Dinging the Mexican economy would send more immigrants northward
When word got out in January 1848 that gold had been discovered at Sutter’s Mill in Coloma, California, near Sacramento, it triggered the famous California Gold Rush, which in a few short years brought some 300,000 fortune seekers to the territory, whose population at the time was just 155,000, most of them Native Americans.
President Trump’s threat to impose a tariff on Mexican imports to pay for the border wall he’s proposed could have a similar stampede effect: causing more, not fewer, illegal immigrants to rush to the United States. It will take years to build a border wall; it will take little more than talk to trigger a potential border-wall rush.
If ever there was a policy proposal that could produce a result that’s the opposite of what’s intended, this is it.
The reason is simple: A 20 percent tariff on Mexican imports would be a disaster for the Mexican economy, destroying jobs and driving many of the jobless to seek work — legally or illegally — in the United States.
Mexico currently sends more than 80 percent of its exports to the United States: cars, auto parts, machinery, electrical equipment, medical instruments, oil, and fresh and processed fruits and vegetables, among other goods. In all, Mexico exported more than $316 billion in goods and services to the United States in 2015, the Office of the U.S. Trade Representative reported.
A 20 percent tariff would crush some of these industries
We’re not even the freest economy in the Americas. Canada and Chile beat us out this year — again.
Before looking at why, let’s consider how the index editors determine the scores. Each country is evaluated in four broad areas:
• Rule of law. Are property rights protected through an effective and honest judicial system? How widespread is corruption — bribery, extortion, graft, etc.?
• Limited government. Are taxes high or low? Is government spending kept under control, or is it growing unchecked?
• Regulatory efficiency. Are businesses able to operate without burdensome and redundant regulations? Are individuals able to work where and how much they want? Is inflation in check? Are prices stable?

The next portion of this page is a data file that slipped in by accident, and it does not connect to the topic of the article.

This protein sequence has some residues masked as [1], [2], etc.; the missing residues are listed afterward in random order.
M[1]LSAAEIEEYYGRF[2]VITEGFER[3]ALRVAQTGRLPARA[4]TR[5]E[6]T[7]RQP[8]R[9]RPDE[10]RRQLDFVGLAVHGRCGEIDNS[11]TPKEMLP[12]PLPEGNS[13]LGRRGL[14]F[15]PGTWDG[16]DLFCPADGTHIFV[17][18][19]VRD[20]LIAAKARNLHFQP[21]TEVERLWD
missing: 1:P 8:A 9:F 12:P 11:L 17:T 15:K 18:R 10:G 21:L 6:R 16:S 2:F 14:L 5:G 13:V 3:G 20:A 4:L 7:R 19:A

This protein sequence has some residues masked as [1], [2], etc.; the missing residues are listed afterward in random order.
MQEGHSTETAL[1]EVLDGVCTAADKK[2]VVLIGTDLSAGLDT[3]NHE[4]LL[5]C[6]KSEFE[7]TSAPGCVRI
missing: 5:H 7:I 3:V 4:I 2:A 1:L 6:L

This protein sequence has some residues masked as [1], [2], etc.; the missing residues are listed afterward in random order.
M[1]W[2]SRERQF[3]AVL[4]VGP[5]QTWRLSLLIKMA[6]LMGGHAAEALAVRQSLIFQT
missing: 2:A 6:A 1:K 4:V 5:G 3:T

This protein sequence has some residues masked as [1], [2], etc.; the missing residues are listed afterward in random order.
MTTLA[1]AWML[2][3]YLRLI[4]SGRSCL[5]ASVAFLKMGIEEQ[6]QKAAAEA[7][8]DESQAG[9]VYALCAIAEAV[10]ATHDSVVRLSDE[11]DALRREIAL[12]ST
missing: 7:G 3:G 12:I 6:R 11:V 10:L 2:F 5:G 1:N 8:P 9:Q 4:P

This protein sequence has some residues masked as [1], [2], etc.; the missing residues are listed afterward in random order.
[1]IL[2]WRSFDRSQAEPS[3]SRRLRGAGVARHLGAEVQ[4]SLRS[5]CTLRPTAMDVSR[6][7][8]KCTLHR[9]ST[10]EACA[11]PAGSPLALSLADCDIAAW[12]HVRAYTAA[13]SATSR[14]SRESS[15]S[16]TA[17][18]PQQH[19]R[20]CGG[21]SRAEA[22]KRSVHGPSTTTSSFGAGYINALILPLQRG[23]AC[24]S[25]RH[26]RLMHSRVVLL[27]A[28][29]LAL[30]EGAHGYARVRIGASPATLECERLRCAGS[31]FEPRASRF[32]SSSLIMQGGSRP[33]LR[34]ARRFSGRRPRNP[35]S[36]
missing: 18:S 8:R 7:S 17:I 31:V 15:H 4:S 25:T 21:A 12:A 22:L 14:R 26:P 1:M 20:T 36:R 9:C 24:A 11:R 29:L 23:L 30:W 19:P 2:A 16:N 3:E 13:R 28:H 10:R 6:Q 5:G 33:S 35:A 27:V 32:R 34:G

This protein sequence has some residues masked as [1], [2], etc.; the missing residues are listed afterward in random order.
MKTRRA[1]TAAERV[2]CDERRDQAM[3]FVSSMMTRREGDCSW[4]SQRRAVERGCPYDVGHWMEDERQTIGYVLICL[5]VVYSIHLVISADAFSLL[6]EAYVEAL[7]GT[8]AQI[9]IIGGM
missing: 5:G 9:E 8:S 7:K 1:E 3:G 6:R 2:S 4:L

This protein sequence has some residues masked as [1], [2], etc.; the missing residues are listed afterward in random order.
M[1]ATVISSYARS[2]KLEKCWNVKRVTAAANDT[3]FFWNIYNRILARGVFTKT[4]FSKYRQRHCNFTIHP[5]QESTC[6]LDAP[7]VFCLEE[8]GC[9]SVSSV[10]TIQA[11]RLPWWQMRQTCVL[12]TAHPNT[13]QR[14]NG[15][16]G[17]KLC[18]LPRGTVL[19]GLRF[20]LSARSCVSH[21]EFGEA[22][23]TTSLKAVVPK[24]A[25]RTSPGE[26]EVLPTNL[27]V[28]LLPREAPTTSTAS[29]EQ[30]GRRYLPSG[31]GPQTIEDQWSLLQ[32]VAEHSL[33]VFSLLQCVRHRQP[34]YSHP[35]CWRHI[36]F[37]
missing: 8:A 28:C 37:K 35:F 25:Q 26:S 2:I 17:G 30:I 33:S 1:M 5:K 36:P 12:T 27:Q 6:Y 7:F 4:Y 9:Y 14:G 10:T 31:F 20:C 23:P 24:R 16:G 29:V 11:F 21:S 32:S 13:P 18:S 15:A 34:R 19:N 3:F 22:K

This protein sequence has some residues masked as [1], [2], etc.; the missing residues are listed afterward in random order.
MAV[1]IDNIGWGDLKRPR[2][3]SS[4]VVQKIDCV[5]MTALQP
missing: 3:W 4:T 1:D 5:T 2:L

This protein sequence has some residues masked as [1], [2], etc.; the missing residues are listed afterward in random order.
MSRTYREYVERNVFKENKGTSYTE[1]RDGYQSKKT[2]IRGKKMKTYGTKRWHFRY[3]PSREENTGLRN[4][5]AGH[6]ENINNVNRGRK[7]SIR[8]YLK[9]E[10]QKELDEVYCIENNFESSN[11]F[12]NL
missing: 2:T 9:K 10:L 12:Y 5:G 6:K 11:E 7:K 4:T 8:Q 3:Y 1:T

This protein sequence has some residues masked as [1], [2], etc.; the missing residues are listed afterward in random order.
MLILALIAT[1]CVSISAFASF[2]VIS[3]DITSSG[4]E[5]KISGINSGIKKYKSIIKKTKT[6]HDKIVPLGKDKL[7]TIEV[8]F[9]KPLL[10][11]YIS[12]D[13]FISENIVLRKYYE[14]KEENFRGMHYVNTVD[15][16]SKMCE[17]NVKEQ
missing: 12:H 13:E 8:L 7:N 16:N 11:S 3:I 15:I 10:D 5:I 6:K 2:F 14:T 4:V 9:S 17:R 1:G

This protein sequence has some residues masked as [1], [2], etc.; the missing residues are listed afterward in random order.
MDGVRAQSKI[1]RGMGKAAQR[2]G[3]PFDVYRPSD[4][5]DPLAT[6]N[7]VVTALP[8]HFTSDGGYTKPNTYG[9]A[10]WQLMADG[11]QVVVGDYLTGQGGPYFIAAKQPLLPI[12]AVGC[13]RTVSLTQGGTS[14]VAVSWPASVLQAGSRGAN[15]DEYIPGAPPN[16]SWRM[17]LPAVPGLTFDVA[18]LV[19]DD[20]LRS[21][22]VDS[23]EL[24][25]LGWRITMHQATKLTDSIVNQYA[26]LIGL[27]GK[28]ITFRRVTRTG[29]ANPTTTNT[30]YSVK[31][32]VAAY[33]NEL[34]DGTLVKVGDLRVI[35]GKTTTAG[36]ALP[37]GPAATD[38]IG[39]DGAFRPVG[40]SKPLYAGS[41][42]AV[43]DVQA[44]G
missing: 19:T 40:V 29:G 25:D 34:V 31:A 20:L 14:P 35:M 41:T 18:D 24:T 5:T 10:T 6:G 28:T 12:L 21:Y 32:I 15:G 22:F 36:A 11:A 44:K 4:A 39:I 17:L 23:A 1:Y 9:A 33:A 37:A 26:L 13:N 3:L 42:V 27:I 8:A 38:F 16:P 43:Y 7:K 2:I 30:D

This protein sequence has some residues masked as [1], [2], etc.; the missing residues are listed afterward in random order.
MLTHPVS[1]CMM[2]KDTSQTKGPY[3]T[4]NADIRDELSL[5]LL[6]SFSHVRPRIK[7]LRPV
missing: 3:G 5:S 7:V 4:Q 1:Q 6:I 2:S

• Open markets: Can goods be traded freely? Are there tariffs, quota or other restrictions? Can individuals invest their money where and how they see fit? Is there an open banking environment that encourages competition?
Let’s look at how the U.S. fares on these measures:
• Rule of law: Our judiciary functions independently and predictably, but the protection of property rights has been uneven. The Pew Research Center reported in late 2015 that only 19 percent of the public trusts the government all or most of the time.
• Government size: Here’s where we really lag freer economies. Our top individual income tax rate is 39.6 percent. The top corporate tax rate is among the world’s highest: 35 percent. Government spending at all levels amounts to about 38.3 percent of gross domestic product (roughly $30,000 per household). Spending keeps rising, and government keep growing.
• Regulatory efficiency: The number of federal regulations has increased substantially, raising total annual compliance costs to more than $100 billion in just seven years. (Thanks, President Obama.) Ballooning deficits are fueled by federal welfare programs, farm subsidies, “green” energy programs, corporate welfare and other special-interest spending.
• Open markets: The average applied tariff rate is 1.4 percent. Over one-third of all land is owned by government. The overall financial sector remains competitive, but the banking sector is hampered by such federal interference as the Dodd-Frank legislation.
The U.S. economy is remarkably resilient, but it needs help. Fortunately, the Trump administration has promised a sharp break with the regulatory, tax and trade policies of recent years.
Regaining our place among the top 10 economies won’t be easy, but it can be done. And the sooner, the better. Your move, President Trump.